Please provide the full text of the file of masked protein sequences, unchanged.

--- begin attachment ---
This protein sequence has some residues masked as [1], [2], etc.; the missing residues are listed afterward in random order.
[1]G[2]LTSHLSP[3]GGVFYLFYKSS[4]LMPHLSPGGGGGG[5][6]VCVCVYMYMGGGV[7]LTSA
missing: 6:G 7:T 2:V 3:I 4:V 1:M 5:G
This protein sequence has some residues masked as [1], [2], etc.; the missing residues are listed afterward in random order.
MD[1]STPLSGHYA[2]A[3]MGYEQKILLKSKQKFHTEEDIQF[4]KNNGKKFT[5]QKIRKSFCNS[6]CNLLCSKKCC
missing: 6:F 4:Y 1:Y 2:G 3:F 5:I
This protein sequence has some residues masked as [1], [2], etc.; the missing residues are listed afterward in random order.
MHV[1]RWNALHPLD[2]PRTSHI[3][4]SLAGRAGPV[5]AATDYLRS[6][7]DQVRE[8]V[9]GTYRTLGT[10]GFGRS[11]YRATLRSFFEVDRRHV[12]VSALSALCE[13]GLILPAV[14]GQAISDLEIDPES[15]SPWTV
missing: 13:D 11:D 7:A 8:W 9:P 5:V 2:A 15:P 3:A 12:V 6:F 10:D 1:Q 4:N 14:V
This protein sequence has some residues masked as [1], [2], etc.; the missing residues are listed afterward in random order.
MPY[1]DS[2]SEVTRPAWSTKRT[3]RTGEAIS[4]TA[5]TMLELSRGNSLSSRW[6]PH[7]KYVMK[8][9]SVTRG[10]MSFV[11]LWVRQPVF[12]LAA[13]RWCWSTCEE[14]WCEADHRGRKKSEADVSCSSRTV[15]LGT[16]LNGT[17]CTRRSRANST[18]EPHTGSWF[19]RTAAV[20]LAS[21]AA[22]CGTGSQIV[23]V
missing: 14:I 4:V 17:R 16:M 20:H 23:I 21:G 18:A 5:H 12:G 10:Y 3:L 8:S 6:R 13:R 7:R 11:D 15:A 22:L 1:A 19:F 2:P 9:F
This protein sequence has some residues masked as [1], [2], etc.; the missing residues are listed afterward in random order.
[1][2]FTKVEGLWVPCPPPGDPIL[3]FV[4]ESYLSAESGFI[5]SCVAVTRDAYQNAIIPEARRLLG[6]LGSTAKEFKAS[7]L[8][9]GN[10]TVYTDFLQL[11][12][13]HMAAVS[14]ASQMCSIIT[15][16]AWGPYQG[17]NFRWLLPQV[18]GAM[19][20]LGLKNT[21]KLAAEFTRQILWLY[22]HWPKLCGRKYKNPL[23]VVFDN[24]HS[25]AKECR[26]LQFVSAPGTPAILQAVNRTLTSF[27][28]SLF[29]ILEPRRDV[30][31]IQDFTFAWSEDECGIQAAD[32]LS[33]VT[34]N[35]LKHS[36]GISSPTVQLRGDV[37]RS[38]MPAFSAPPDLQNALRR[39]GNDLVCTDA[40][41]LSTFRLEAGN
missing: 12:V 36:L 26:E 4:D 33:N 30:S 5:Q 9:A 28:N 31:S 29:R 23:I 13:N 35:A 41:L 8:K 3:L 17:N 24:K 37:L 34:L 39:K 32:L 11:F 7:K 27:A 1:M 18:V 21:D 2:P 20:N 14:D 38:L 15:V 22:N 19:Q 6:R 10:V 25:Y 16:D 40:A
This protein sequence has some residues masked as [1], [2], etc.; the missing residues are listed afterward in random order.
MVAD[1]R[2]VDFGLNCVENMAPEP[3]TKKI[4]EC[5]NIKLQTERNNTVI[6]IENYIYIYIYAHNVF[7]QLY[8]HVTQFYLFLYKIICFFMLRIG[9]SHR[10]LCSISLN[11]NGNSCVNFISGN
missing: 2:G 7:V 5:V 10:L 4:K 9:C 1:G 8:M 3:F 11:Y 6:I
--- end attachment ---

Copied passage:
This protein sequence has some residues masked as [1], [2], etc.; the missing residues are listed afterward in random order.
[1]G[2]LTSHLSP[3]GGVFYLFYKSS[4]LMPHLSPGGGGGG[5][6]VCVCVYMYMGGGV[7]LTSA
missing: 6:G 7:T 2:V 3:I 4:V 1:M 5:G
This protein sequence has some residues masked as [1], [2], etc.; the missing residues are listed afterward in random order.
MD[1]STPLSGHYA[2]A[3]MGYEQKILLKSKQKFHTEEDIQF[4]KNNGKKFT[5]QKIRKSFCNS[6]CNLLCSKKCC
missing: 6:F 4:Y 1:Y 2:G 3:F 5:I
This protein sequence has some residues masked as [1], [2], etc.; the missing residues are listed afterward in random order.
MHV[1]RWNALHPLD[2]PRTSHI[3][4]SLAGRAGPV[5]AATDYLRS[6][7]DQVRE[8]V[9]GTYRTLGT[10]GFGRS[11]YRATLRSFFEVDRRHV[12]VSALSALCE[13]GLILPAV[14]GQAISDLEIDPES[15]SPWTV
missing: 13:D 11:D 7:A 8:W 9:P 5:V 2:A 15:P 3:A 12:V 6:F 10:D 1:Q 4:N 14:V
This protein sequence has some residues masked as [1], [2], etc.; the missing residues are listed afterward in random order.
MPY[1]DS[2]SEVTRPAWSTKRT[3]RTGEAIS[4]TA[5]TMLELSRGNSLSSRW[6]PH[7]KYVMK[8][9]SVTRG[10]MSFV[11]LWVRQPVF[12]LAA[13]RWCWSTCEE[14]WCEADHRGRKKSEADVSCSSRTV[15]LGT[16]LNGT[17]CTRRSRANST[18]EPHTGSWF[19]RTAAV[20]LAS[21]AA[22]CGTGSQIV[23]V
missing: 14:I 4:V 17:R 16:M 20:H 23:I 21:G 18:A 5:H 12:G 10:Y 3:L 8:S 6:R 13:R 7:R 11:D 15:A 22:L 1:A 19:F 2:P 9:F
This protein sequence has some residues masked as [1], [2], etc.; the missing residues are listed afterward in random order.
[1][2]FTKVEGLWVPCPPPGDPIL[3]FV[4]ESYLSAESGFI[5]SCVAVTRDAYQNAIIPEARRLLG[6]LGSTAKEFKAS[7]L[8][9]GN[10]TVYTDFLQL[11][12][13]HMAAVS[14]ASQMCSIIT[15][16]AWGPYQG[17]NFRWLLPQV[18]GAM[19][20]LGLKNT[21]KLAAEFTRQILWLY[22]HWPKLCGRKYKNPL[23]VVFDN[24]HS[25]AKECR[26]LQFVSAPGTPAILQAVNRTLTSF[27][28]SLF[29]ILEPRRDV[30][31]IQDFTFAWSEDECGIQAAD[32]LS[33]VT[34]N[35]LKHS[36]GISSPTVQLRGDV[37]RS[38]MPAFSAPPDLQNALRR[39]GNDLVCTDA[40][41]LSTFRLEAGN
missing: 12:V 36:L 26:E 4:D 33:N 30:S 5:Q 9:A 28:N 31:S 29:R 23:I 13:N 35:A 41:L 8:K 3:L 17:N 24:K 37:L 34:L 39:K 32:L 11:F 7:K 27:A 1:M 18:V 21:D 2:P 20:N 14:D 38:L 15:V 22:N 19:Q 6:R 10:V 25:Y 16:D 40:A
This protein sequence has some residues masked as [1], [2], etc.; the missing residues are listed afterward in random order.
MVAD[1]R[2]VDFGLNCVENMAPEP[3]TKKI[4]EC[5]NIKLQTERNNTVI[6]IENYIYIYIYAHNVF[7]QLY[8]HVTQFYLFLYKIICFFMLRIG[9]SHR[10]LCSISLN[11]NGNSCVNFISGN
missing: 2:G 7:V 5:V 10:L 4:K 9:C 1:G 8:M 3:F 11:Y 6:I